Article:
Gatwick opens 12 week consultation on using its emergency runway, for some take-offs, adding 30% + more flights
Gatwick has announced its draft “Master Plan” which (quote) “sets out how Gatwick can grow and do more for Britain.” In order to cram more flights into a one-runway airport, they hope to make more use of their emergency runway, parallel but close to the main runway. It is too near to be used properly as a second runway, on safety grounds. There will now be a 12 week consultation period on the plans, and Gatwick hopes to finalise its plans some time into 2019. The plans also include how the airport hopes to “meet future aviation demand with sustainable growth” (sic) into the 2030s. Under its 40-year current planning agreement, Gatwick’s existing standby runway is only used when the main runway is closed for maintenance or emergencies. But Gatwick hopes it “could potentially bring its existing standby runway into routine use for departing flights, alongside its main runway, by the mid-2020s.” This could mean a maximum of 390,000 flights annually (P. 88) compared to 290,000 in 2016, (ie. about 34% more.). That could mean up to 70 million annual passengers, compared to 43 million now – and a current theoretical maximum of 61 million (ie. about 15% more). “We would be able to add between 10 and 15 additional hourly aircraft movements in the peak hours.” (P.10) Oh …. and with no extra noise …. obviously….
More details from Gatwick:
The full Draft Master Plan:
Gatwick sets out ambitious future growth plan, including routine use of its existing standby runway
18/10/2018 (Gatwick Airport press release)
- Draft master plan sets out how Gatwick can grow and do more for Britain
- For the first time, the airport explores the innovative use of its existing standby runway, which would meet all international safety requirements
- Gatwick is keen to listen to views with local communities and stakeholders encouraged to take part in 12-week consultation, which opens today
Gatwick Airport has today set out an ambitious vision for the future with the publication of its draft master plan, which looks at how the airport might grow in the longer term. The draft master plan is being announced to the airport’s independent consultative committee GATCOM which meets today.
As the UK enters a new chapter, Gatwick’s development will help meet future aviation demand with sustainable growth and ensure strong connections between Britain and global markets. It will also provide new opportunities for the South East and continue to bolster the local economy for future generations.
The publication of Gatwick’s draft master plan reflects Department for Transport guidance for airports to provide regular updates on their long-term plans, and responds to the Government’s recent call for airports to ‘make best use of their existing runways’.
Gatwick remains committed to sustainable growth in this draft master plan, building on our record which has seen the Carbon Trust naming Gatwick as the best performer for combined reduction of operational carbon, water and waste impacts in the past two years – all while passenger numbers continued to grow.
The draft master plan considers how Gatwick could grow across three scenarios, looking ahead to the early 2030s:
1. Main runway – using new technology to increase capacity
In the near term, the airport has considered how deploying new technology could increase the capacity of the main runway, offering incremental growth through more efficient operations. Gatwick has successfully utilised its runway to unlock growth in recent years and remains the world’s most efficient single runway. The use of the latest technology could provide more opportunities for the future.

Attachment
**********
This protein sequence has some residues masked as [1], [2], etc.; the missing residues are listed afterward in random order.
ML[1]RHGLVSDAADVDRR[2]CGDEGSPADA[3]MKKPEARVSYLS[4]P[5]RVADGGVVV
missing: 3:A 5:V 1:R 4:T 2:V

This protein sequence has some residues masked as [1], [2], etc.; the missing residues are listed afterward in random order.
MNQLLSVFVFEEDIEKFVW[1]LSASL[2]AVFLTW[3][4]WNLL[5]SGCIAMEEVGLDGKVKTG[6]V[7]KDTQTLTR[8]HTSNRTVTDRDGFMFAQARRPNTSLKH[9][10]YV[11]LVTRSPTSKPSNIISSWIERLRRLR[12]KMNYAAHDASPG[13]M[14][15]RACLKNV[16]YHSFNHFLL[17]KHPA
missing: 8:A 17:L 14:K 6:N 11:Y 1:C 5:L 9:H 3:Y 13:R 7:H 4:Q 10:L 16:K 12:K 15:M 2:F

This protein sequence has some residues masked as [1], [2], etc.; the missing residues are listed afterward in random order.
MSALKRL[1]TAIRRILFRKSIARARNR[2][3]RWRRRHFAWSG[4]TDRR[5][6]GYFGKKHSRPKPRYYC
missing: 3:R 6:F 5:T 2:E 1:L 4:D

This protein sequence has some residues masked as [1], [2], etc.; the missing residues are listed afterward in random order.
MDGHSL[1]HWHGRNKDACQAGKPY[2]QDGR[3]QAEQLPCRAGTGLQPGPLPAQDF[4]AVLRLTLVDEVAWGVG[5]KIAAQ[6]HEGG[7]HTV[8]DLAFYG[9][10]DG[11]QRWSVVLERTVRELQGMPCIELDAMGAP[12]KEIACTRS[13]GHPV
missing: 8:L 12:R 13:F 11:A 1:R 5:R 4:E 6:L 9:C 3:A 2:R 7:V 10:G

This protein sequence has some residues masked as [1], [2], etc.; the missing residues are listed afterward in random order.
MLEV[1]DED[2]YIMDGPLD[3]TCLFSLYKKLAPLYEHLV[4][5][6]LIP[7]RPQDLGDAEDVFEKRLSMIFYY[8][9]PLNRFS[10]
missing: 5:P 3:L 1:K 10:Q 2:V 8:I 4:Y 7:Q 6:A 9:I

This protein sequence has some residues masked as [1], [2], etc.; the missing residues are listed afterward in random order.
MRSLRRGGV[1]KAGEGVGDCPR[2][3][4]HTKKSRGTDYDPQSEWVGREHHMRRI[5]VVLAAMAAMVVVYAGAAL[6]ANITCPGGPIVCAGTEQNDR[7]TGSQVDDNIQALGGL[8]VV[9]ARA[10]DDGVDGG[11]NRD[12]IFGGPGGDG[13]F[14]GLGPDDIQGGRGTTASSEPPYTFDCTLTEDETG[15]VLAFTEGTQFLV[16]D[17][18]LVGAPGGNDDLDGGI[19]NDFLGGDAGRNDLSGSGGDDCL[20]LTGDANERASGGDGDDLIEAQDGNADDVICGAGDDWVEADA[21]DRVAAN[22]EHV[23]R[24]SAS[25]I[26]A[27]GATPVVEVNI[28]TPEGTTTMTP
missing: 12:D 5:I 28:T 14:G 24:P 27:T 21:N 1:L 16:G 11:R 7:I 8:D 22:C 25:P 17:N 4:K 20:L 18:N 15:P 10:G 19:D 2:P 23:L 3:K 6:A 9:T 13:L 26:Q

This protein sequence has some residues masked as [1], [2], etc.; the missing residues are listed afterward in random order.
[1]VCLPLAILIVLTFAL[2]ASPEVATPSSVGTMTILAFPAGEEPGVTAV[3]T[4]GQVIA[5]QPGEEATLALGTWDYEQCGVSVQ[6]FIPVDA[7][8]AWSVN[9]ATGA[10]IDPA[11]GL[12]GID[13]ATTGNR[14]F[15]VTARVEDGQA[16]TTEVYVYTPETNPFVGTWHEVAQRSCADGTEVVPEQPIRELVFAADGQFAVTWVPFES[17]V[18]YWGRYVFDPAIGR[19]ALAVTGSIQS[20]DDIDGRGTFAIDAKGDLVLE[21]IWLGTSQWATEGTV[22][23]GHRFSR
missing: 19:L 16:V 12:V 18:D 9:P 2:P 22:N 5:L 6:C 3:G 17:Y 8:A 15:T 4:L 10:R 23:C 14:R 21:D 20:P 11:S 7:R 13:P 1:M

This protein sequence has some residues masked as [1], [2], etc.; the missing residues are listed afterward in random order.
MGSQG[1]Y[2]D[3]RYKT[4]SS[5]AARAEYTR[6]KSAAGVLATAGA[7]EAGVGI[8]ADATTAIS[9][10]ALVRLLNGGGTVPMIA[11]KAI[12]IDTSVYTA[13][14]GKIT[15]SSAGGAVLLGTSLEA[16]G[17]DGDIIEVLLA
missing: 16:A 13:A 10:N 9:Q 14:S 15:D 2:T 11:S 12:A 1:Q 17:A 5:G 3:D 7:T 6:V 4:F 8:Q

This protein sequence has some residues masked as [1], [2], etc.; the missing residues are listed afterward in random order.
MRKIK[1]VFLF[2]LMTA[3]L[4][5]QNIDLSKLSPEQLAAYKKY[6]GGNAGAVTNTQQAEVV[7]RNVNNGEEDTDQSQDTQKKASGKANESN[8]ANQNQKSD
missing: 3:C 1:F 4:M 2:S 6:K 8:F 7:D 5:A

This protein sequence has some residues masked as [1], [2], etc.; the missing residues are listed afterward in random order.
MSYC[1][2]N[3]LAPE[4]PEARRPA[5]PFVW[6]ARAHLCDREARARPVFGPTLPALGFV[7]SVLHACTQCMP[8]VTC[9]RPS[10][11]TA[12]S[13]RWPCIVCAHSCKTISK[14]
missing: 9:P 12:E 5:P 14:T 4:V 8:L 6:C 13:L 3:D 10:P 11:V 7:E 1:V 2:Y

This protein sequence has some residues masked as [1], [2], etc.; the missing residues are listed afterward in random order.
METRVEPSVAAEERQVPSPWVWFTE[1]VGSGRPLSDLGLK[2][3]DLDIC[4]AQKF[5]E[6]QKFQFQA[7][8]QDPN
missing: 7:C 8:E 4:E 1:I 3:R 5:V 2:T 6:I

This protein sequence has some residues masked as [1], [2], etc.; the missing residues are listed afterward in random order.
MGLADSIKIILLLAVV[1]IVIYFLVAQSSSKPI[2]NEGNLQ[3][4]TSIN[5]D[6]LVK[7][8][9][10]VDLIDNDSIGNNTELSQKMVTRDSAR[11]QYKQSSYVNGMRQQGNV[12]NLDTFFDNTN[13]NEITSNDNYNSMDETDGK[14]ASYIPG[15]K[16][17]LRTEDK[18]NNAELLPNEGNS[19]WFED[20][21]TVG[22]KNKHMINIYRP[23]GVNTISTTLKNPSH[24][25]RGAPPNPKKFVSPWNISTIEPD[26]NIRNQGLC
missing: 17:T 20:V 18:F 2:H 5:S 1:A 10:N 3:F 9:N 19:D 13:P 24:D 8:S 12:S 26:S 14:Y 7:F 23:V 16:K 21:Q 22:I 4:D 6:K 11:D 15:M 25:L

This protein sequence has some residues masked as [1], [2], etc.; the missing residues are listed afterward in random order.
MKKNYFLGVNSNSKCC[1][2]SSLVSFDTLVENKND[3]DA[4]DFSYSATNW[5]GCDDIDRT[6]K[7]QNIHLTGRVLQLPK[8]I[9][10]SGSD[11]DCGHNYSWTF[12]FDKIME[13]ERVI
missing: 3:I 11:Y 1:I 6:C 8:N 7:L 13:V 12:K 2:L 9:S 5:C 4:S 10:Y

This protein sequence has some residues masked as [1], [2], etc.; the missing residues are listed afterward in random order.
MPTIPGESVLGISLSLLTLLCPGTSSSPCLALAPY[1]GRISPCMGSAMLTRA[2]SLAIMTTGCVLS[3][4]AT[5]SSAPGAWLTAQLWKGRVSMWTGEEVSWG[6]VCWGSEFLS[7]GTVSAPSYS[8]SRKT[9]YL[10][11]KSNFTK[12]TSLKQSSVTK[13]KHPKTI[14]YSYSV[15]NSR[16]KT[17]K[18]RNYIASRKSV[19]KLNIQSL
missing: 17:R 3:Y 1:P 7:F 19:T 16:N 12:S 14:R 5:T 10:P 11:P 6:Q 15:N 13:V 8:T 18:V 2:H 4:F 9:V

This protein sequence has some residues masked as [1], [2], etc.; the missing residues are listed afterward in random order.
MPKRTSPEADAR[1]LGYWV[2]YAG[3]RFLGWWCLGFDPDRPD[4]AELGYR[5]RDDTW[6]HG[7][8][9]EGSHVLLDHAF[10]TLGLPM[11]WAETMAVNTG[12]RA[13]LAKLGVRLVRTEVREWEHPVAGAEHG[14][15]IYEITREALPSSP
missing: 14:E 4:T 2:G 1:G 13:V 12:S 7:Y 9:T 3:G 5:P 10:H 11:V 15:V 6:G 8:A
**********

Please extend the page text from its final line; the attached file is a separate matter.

2. Standby runway – bringing existing standby runway into routine use
Under its current planning agreement, Gatwick’s existing standby runway is only used when the main runway is closed for maintenance or emergencies. However, the 40-year planning agreement will come to an end in 2019. The draft master plan sets out for the first time how Gatwick could potentially bring its existing standby runway into routine use for departing flights, alongside its main runway, by the mid-2020s.
This innovative development, which would meet all international safety requirements, would be delivered without increasing the airport’s noise footprint and provide greater operational resilience. While in the early stages of exploration, Gatwick is confident the project would remain within the existing airport footprint and existing framework for airport charges. Should the airport decide to further progress the use of the existing standby runway, it would submit a detailed planning proposal and follow a Development Consent Order (DCO) process, which would include a full public consultation.
3. Additional runway – safeguarding for the future
While Gatwick is not currently actively pursuing the option of building a brand new runway to the south of the airport – as it did through the Airports Commission process – Gatwick believes it is in the national interest to continue to safeguard this land for the future as part of its draft master plan.
The airport is now keen to encourage responses to a 12-week public consultation it has launched today to gather feedback and views on the draft master plan. All responses will be reviewed before a final version of the master plan is agreed early next year.
. More information on the consultation, including events the airport will be holding to gather feedback, .
Stewart Wingate, Chief Executive Officer, London Gatwick said:
“Our draft master plan marks the start of a new phase for Gatwick – building on what has made the airport the success it is today, and pioneering again to take advantage of the exciting opportunities that lie ahead.
“As the UK heads towards an important new chapter, Gatwick’s growing global connections are needed more than ever but this must be achieved in the most sustainable way. From using new technologies on our main runway, to the innovative proposal to bring our existing standby runway into routine use, our draft master plan offers agile, productive and low-impact ways of unlocking much-needed new capacity and increased resilience from within our existing infrastructure.
“Gatwick’s growth has been built through partnership so as we look ahead at our future development, we want to shape these plans together with our local communities, our passengers, our airlines and partners. We would encourage as many people as possible to take part in our consultation process. This will help shape our plans for securing the region’s prosperity.”